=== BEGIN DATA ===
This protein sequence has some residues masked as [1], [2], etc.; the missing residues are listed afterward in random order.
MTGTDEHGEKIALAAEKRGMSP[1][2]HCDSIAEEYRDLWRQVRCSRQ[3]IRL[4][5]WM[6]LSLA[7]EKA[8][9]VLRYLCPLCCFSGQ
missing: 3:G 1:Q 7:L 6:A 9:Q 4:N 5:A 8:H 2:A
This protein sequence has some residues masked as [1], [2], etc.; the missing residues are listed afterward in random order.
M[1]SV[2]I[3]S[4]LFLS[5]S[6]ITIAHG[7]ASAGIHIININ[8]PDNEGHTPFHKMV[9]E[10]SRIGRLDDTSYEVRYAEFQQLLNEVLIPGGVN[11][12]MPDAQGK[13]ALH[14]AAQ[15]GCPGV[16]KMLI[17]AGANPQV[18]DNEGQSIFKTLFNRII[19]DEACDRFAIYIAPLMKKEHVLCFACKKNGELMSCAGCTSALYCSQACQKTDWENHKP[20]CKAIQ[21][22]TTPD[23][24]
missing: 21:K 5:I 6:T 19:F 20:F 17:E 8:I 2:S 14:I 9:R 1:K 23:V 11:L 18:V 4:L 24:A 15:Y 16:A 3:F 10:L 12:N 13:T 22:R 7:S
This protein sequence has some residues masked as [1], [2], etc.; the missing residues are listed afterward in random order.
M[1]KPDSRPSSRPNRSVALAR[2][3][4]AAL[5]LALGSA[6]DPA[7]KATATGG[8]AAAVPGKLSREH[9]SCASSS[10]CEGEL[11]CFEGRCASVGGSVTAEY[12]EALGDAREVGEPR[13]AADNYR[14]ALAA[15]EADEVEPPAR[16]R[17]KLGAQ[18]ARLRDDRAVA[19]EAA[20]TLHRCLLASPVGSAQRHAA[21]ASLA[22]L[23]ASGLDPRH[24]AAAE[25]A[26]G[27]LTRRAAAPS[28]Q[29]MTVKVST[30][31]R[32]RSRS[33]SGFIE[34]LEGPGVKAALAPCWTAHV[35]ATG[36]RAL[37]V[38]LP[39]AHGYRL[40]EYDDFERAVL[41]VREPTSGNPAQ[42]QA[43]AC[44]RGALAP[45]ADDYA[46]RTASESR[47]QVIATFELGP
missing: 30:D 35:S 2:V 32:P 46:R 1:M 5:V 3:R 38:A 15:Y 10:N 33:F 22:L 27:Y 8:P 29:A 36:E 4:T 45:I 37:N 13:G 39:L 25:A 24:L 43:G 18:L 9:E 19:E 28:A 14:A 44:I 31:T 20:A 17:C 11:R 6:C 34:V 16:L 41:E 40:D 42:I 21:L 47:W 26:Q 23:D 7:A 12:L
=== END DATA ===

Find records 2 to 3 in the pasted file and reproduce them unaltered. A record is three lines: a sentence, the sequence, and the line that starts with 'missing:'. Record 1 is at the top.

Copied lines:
This protein sequence has some residues masked as [1], [2], etc.; the missing residues are listed afterward in random order.
M[1]SV[2]I[3]S[4]LFLS[5]S[6]ITIAHG[7]ASAGIHIININ[8]PDNEGHTPFHKMV[9]E[10]SRIGRLDDTSYEVRYAEFQQLLNEVLIPGGVN[11][12]MPDAQGK[13]ALH[14]AAQ[15]GCPGV[16]KMLI[17]AGANPQV[18]DNEGQSIFKTLFNRII[19]DEACDRFAIYIAPLMKKEHVLCFACKKNGELMSCAGCTSALYCSQACQKTDWENHKP[20]CKAIQ[21][22]TTPD[23][24]
missing: 21:K 5:I 6:T 19:F 20:F 17:E 8:I 2:S 14:I 9:R 1:K 23:V 11:L 18:V 4:L 24:A 15:Y 16:A 3:F 10:L 12:N 13:T 22:R 7:S
This protein sequence has some residues masked as [1], [2], etc.; the missing residues are listed afterward in random order.
M[1]KPDSRPSSRPNRSVALAR[2][3][4]AAL[5]LALGSA[6]DPA[7]KATATGG[8]AAAVPGKLSREH[9]SCASSS[10]CEGEL[11]CFEGRCASVGGSVTAEY[12]EALGDAREVGEPR[13]AADNYR[14]ALAA[15]EADEVEPPAR[16]R[17]KLGAQ[18]ARLRDDRAVA[19]EAA[20]TLHRCLLASPVGSAQRHAA[21]ASLA[22]L[23]ASGLDPRH[24]AAAE[25]A[26]G[27]LTRRAAAPS[28]Q[29]MTVKVST[30][31]R[32]RSRS[33]SGFIE[34]LEGPGVKAALAPCWTAHV[35]ATG[36]RAL[37]V[38]LP[39]AHGYRL[40]EYDDFERAVL[41]VREPTSGNPAQ[42]QA[43]AC[44]RGALAP[45]ADDYA[46]RTASESR[47]QVIATFELGP
missing: 30:D 35:S 2:V 32:P 46:R 1:M 5:V 3:R 38:A 15:Y 10:N 33:F 22:L 27:Y 8:P 29:A 36:E 4:T 45:I 37:N 13:G 39:L 25:A 24:L 43:G 18:L 9:E 19:E 28:A 14:A 44:I 31:T 20:A 17:C 11:R 6:C 34:V 16:L 41:E 40:D 42:I 21:L 47:W 26:Q 23:D 7:A 12:L